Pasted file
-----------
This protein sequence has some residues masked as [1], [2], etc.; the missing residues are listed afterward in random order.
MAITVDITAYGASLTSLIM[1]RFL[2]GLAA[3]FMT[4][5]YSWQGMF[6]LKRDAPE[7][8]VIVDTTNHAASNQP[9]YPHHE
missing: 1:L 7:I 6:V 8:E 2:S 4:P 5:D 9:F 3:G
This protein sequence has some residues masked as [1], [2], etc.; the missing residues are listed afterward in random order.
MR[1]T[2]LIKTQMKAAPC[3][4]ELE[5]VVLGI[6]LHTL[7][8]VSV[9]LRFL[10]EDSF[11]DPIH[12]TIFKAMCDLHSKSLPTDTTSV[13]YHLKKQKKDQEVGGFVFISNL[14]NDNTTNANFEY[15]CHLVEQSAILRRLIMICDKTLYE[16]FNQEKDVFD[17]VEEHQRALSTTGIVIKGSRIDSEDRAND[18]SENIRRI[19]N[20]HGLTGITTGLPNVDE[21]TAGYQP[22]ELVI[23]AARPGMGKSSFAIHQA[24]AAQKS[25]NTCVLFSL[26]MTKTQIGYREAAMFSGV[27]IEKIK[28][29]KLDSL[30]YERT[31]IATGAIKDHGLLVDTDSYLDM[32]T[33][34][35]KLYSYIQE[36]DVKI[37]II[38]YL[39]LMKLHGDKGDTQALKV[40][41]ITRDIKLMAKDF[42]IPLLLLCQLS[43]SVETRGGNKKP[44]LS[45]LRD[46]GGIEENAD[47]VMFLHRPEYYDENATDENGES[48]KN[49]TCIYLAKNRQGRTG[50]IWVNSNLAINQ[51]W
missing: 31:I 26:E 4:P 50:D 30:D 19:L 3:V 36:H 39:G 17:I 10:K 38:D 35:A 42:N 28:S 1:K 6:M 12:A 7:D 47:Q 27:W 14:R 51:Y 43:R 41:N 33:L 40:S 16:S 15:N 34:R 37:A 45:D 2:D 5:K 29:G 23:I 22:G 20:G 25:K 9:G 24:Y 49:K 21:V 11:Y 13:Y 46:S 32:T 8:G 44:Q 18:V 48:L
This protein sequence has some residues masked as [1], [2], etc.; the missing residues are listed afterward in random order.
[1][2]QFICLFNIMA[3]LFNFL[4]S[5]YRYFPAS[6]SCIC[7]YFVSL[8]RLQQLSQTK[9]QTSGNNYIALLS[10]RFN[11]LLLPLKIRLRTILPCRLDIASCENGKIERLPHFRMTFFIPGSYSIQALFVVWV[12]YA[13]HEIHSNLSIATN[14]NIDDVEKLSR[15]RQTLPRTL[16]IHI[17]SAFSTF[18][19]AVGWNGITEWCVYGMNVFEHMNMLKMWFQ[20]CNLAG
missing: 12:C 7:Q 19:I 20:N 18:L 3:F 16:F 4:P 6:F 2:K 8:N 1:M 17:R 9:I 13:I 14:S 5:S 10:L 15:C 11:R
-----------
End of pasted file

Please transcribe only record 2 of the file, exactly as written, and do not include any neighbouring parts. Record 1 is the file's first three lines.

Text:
This protein sequence has some residues masked as [1], [2], etc.; the missing residues are listed afterward in random order.
MR[1]T[2]LIKTQMKAAPC[3][4]ELE[5]VVLGI[6]LHTL[7][8]VSV[9]LRFL[10]EDSF[11]DPIH[12]TIFKAMCDLHSKSLPTDTTSV[13]YHLKKQKKDQEVGGFVFISNL[14]NDNTTNANFEY[15]CHLVEQSAILRRLIMICDKTLYE[16]FNQEKDVFD[17]VEEHQRALSTTGIVIKGSRIDSEDRAND[18]SENIRRI[19]N[20]HGLTGITTGLPNVDE[21]TAGYQP[22]ELVI[23]AARPGMGKSSFAIHQA[24]AAQKS[25]NTCVLFSL[26]MTKTQIGYREAAMFSGV[27]IEKIK[28][29]KLDSL[30]YERT[31]IATGAIKDHGLLVDTDSYLDM[32]T[33][34][35]KLYSYIQE[36]DVKI[37]II[38]YL[39]LMKLHGDKGDTQALKV[40][41]ITRDIKLMAKDF[42]IPLLLLCQLS[43]SVETRGGNKKP[44]LS[45]LRD[46]GGIEENAD[47]VMFLHRPEYYDENATDENGES[48]KN[49]TCIYLAKNRQGRTG[50]IWVNSNLAINQ[51]W
missing: 31:I 26:E 4:P 50:D 30:D 19:L 3:V 36:H 39:G 17:I 10:K 38:D 35:A 42:N 28:S 1:K 6:M 12:A 7:D 47:Q 27:W 14:R 51:Y 43:R 41:N 33:L 40:S 16:S 15:N 34:R 37:A 45:D 2:D 5:K 29:G 23:I 22:G 20:G 25:K 9:G 24:Y 49:K 21:V 11:Y 13:Y 46:S 32:T 8:G 44:Q 18:V 48:L